24. In reaching its decision the Panel paid close attention to the Sanctions Policy and also heeded the legal advice it received. The Panel therefore accepted that a sanction should not be imposed to punish the Registrant. Rather, no greater sanction should be determined upon than is required to protect the public, to maintain a proper degree of confidence in the Paramedic profession and regulation of it, and to declare and uphold proper professional standards. As the finding that the Allegation does not automatically require the imposition of sanction, the first question to be answered is whether the particular factors presented by this case demand the imposition of a sanction. If they do, the available sanctions needed to be considered in an ascending order of seriousness. As the finding is one of misconduct, the entire sanction range extending to striking off is available.
25. The Panel initially considered whether there were aggravating factors that should be considered when the factors identified in the Sanctions Policy were addressed. The Panel identified the following factors:
• The Registrant’s actions represented a breach of the trust of the patients whose records he improperly retained.
• The Registrant’s actions represented behaviour that was deliberate and repeated. The Panel concluded that his improper actions occurred on over 55% of his work shifts they could fairly be said to represent a pattern of inappropriate behaviour.
• The Registrant had demonstrated little real or meaningful insight because the explanation for his behaviour did not bear examination or explain the persistent nature of his actions.
• The Registrant’s actions had the potential for patient harm, particularly with regard to the retention of the green copies of PRFs that could have impacted on the continuity of patient care.
26. Against these aggravating factors, the Panel concluded that there were very slight considerations to apply in favour of the Registrant. In the context of the Trust investigation, he did not seek to deny that he had retained the documents, he acknowledged that he had acted improperly, and he did offer an apology. The Panel also kept in mind the personal difficulties referred to by the Registrant when he was interviewed by DS on 22 July 2019.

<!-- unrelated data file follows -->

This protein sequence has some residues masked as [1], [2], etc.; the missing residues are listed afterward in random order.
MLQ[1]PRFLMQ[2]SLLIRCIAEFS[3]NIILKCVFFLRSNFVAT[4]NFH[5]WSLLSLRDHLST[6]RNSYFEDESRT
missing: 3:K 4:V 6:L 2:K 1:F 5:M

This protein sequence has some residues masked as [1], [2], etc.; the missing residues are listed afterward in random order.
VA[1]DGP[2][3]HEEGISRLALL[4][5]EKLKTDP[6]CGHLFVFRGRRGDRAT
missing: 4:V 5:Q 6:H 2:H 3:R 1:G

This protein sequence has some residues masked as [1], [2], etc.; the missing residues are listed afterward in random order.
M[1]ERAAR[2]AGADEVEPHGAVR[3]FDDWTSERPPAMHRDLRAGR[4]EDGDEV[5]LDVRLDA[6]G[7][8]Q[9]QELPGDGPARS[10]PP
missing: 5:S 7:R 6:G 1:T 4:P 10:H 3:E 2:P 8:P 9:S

27. With these considerations in mind the Panel first addressed whether any sanction is required. The conclusion of the Panel was that the matter was far too serious not to be marked by the imposition of a sanction.
28. In relation to a caution order, the Panel considered he factors identified in paragraph 101 of the Sanctions Policy. The issue was not isolated, not limited and not relatively minor in nature. The risk of repetition is not low, and the Registrant has not shown good insight. Furthermore, he has not undertaken appropriate remediation. In the judgment of the Panel a caution order would not be appropriate.
29. The Panel next considered the factors set out in paragraph 106 of the Sanctions Policy and whether a conditions of practice order should be made. The conclusion of the Panel was that such an order would not be appropriate in this case, not least because of the very limited insight shown by the Registrant, but also because the lack of engagement in these proceedings meant that the Panel could have no confidence that any conditions imposed would be complied with.